This style has a low level of relationship because the follower doesn’t need to have contact with the leader and a low level of task simply because the leaders’ involvement in the task is low. The great thing about this style of leadership, though, is that if the follower does run into an issue and isn’t sure how to deal with it, due to the ‘safe’ environment that has been created along the way, the follower won’t have any concerns about asking for help.
Delegation or empowerment can be very uncomfortable for some.
The key thing to remember with delegation is that the leader still needs to set the goal or task. It is not a free-for-all with people doing whatever they like. The delegation part is just how the task gets done.
It can be really hard to let go, especially if someone doesn’t do things the way you would do them. But isn’t the task being completed or the goal being achieved the most important thing? It might not be done exactly the way you would have done it but who knows, it might even be done better!
Invest time now for a pay-off in the future
A lot of leaders are time-poor and this is one of the greatest challenges in being a situational leader. It takes time and effort to get your people to a stage where you can confidently delegate to them, but there are so many benefits along the way. You can build strong, trusting relationships with your people; you could potentially identify a set of skills you otherwise may not have found; you will develop a culture where people feel safe to share ideas that potentially improve the team or business; and you’ll have a team of people that know their leader invests in them.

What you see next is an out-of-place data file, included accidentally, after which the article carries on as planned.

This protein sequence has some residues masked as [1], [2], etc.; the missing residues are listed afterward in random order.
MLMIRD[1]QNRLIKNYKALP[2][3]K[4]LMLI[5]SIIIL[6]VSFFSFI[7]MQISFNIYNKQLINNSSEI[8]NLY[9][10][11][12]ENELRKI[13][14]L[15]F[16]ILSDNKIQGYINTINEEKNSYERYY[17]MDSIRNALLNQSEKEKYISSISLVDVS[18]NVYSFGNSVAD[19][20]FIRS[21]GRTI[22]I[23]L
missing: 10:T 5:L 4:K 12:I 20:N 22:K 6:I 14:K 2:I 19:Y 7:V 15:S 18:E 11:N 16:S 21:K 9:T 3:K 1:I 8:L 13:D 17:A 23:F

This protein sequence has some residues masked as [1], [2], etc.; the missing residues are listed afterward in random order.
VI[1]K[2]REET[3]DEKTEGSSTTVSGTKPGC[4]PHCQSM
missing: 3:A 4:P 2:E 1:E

Ultimately, it also means the leader will have more time. If you have a team that you fully trust and they have clarity on what they are out to achieve, then you can spend time on the bigger picture, knowing that the performance of the team will not suffer.
Mechanics and dynamics
The Situational Leadership Model isn’t only limited to the ‘mechanics’, or task, side of your business. It works equally as well on the ‘dynamics’, or culture, within your team.
- Induct the new person into your culture by ‘Directing’ them to what is expected of them in terms of behaviour and performance.
- ‘Coach’ and ‘Support’ them by modelling the desired behaviours so that they understand what they look like in action. Challenge and reward the behaviours you see from them as appropriate.
- You can then ‘Delegate’ to them as they become a leader who can help you drive the behaviour within the business by challenging and rewarding others.
The greatest test of a leaders is the behaviour of their followers, and the best test of this is when the leader is away from the team. An empowered team will function at the same level whether you are there or not.
If you ever get asked, ‘What style of leader are you?’, the best response you can give is, ‘It depends what the situation requires and what the people I am leading need.’
Simon started with Leading Teams in 2000 as an athlete facilitator then progressed to a full-time facilitator. He rejoined Leading Teams in 2015. Simon is based in Brisbane.